Dental Benefits of Xylitol on Gums and Preventing Teeth Cavities

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If you’ve got a sweet tooth but are prone to tooth decay, you might want to check out xylitol – a sweetener that satiates your sweet cravings and keeps your teeth in pristine condition. 

Dental Benefits of Xylitol

What is Xylitol?

Xylitol is a sugar alcohol – a naturally occurring five-carbon sugar.  Although extracted from fruits and vegetables, it is classified as an artificial sweetener. 

Identical to table sugar in sweetness, xylitol contains 40% fewer calories. While regular store-bought sugar has 4 calories per gram, xylitol only has 2.4 calories per gram.

It is therefore used as a sugar substitute for diabetic-friendly diets. It is a common ingredient in sugar-free candies, chewing gums, and mints. Additionally, it is often sold in higher concentrations in oral health products.

Uses of Xylitol

There are many potential health benefits of xylitol such as:

Has a low glycemic index

Regular sugar can spike blood sugar and insulin levels due to its high levels of fructose, causing insulin resistance and other metabolic problems. A study found that xylitol contains zero fructose and has minimal effects on blood sugar and insulin.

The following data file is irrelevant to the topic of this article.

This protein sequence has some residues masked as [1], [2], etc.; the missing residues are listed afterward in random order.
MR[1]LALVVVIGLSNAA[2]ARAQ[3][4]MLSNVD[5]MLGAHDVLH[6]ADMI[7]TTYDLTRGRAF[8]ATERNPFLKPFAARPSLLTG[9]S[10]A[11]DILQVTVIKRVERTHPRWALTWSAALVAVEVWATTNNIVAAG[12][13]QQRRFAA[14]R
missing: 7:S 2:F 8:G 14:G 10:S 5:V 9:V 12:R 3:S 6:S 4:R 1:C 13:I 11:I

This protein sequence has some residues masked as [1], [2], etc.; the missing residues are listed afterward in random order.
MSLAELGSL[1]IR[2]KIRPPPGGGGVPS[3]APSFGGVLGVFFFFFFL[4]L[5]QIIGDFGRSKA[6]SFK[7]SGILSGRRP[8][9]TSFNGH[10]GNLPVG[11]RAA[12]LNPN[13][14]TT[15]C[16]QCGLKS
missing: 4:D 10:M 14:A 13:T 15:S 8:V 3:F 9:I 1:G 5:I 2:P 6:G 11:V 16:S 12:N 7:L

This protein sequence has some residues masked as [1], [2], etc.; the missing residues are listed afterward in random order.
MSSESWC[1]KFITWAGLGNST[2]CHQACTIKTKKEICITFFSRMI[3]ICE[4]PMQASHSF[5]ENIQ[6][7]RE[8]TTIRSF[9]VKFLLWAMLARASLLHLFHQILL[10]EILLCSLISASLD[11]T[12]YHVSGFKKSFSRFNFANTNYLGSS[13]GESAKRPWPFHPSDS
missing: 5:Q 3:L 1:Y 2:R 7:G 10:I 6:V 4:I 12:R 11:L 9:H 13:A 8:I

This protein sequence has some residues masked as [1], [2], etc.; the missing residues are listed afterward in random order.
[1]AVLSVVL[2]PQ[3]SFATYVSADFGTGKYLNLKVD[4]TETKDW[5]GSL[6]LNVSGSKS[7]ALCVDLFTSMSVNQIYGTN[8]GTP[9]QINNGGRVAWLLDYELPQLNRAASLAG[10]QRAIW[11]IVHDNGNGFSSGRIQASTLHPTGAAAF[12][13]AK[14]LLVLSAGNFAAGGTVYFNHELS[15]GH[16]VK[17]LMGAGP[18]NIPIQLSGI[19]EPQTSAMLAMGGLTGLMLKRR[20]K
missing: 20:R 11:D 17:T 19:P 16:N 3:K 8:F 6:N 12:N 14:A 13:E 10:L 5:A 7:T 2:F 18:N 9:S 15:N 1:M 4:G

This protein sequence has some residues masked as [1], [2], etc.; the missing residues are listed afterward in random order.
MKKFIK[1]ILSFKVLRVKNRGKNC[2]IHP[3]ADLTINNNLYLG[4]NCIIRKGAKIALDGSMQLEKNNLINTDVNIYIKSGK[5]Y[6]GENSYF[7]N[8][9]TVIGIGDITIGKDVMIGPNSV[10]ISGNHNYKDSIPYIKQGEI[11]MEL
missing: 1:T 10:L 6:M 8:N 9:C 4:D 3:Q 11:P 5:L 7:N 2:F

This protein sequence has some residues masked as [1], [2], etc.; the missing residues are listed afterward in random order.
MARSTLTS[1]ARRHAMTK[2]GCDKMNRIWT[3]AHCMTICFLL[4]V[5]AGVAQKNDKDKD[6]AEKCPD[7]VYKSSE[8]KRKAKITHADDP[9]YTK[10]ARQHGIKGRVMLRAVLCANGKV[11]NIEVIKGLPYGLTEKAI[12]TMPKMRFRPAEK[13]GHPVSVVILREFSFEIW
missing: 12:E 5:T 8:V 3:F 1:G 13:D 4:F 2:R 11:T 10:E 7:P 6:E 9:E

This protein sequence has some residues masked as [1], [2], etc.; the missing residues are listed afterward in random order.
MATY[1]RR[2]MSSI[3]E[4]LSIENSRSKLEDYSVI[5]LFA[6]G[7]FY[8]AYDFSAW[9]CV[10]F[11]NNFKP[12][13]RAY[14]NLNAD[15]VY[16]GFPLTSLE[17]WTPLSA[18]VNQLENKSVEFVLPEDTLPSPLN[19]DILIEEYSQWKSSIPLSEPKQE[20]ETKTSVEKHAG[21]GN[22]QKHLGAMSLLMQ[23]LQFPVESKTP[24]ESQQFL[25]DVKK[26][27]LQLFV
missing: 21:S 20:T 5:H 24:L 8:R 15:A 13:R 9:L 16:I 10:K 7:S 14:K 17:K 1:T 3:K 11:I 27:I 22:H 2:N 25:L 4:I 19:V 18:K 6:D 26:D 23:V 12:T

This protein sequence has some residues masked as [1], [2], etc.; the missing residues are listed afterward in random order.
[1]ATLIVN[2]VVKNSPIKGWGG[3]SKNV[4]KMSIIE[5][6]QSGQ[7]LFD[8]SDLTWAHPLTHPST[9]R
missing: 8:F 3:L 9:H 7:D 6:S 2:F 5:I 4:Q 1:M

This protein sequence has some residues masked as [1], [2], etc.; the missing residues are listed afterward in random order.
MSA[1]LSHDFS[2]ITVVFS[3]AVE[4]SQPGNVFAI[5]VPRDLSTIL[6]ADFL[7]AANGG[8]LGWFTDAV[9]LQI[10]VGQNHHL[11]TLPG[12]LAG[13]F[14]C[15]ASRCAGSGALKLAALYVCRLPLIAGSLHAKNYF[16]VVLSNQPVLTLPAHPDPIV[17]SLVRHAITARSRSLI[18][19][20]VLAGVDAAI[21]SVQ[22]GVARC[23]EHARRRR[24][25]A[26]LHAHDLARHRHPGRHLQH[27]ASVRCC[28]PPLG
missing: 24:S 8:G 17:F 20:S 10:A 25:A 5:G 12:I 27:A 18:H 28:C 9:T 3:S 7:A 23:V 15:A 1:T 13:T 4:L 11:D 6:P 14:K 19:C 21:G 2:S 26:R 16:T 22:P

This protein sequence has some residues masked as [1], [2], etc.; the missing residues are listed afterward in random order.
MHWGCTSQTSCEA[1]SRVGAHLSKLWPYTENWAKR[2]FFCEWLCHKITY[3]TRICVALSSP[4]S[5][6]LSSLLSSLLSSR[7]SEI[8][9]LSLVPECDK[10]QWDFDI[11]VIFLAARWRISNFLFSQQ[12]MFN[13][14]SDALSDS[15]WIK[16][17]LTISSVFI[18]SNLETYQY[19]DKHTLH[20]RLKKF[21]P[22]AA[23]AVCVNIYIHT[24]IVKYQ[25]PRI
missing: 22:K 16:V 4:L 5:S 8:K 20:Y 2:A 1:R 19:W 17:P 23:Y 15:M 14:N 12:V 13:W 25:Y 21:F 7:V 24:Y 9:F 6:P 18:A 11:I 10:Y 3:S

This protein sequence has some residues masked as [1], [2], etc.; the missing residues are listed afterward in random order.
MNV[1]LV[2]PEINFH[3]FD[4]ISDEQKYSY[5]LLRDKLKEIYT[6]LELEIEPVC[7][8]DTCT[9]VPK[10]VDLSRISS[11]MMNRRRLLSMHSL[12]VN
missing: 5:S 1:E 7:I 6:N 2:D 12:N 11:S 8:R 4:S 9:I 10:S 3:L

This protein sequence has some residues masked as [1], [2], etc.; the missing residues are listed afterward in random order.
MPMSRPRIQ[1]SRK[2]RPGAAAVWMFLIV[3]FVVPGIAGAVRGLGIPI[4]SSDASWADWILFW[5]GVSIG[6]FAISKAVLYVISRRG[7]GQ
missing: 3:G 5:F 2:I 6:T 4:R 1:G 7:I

This is measured through the glycemic index (GI) – a number from 0 to 100 to measure how quickly a food raises blood sugar. Xylitol’s GI is 7 whereas regular sugar’s is 60 to 70.

The effectiveness of xylitol in lowering blood sugar makes it a prime candidate for weight-friendly diets. Therefore, xylitol is recommended for diabetic or prediabetic individuals.

Reduces ear infections

Researchers have investigated xylitol use in preventing middle ear infections ( otitis media) in children. A study observed that the daily usage of xylitol-sweetened gum reduced the infection rate by 40% in children with recurring ear infections.

Fights yeast infections

Uses of Xylitol

There is evidence that xylitol is effective in fighting yeast infections caused by fungi, Candida albicans.

Oral Health Benefits of Xylitol

The positive effects of xylitol on dental health are undeniable. This is why many dentists recommend using xylitol instead of sugar-sweetened chewing gum. 

Preventing dental caries

The most well-known oral health benefit of xylitol is its ability to prevent dental decay. One of the leading causes of tooth decay is an oral bacteria called Streptococcus mutans. This bacteria is responsible for plaque production.

As there is excess plaque accumulation on the tooth surfaces, the acids produced by the bacteria can attack the dental enamel, causing cavitation.

A randomized control trial assessed the effect of xylitol on dental caries in children. They found that in the xylitol group, the incidence of dental caries about the control was significantly reduced.

In another study, xylitol-sweetened gum reduced the levels of harmful bacteria in the mouth by 27 to 75%.  Friendly bacteria levels were not hindered.

Reducing Plaque

Regular sugar can be broken down by bacteria. However, bacteria cannot ferment xylitol and produce acid from it. Therefore, the harmful bacteria starve and the bacteria end up dying.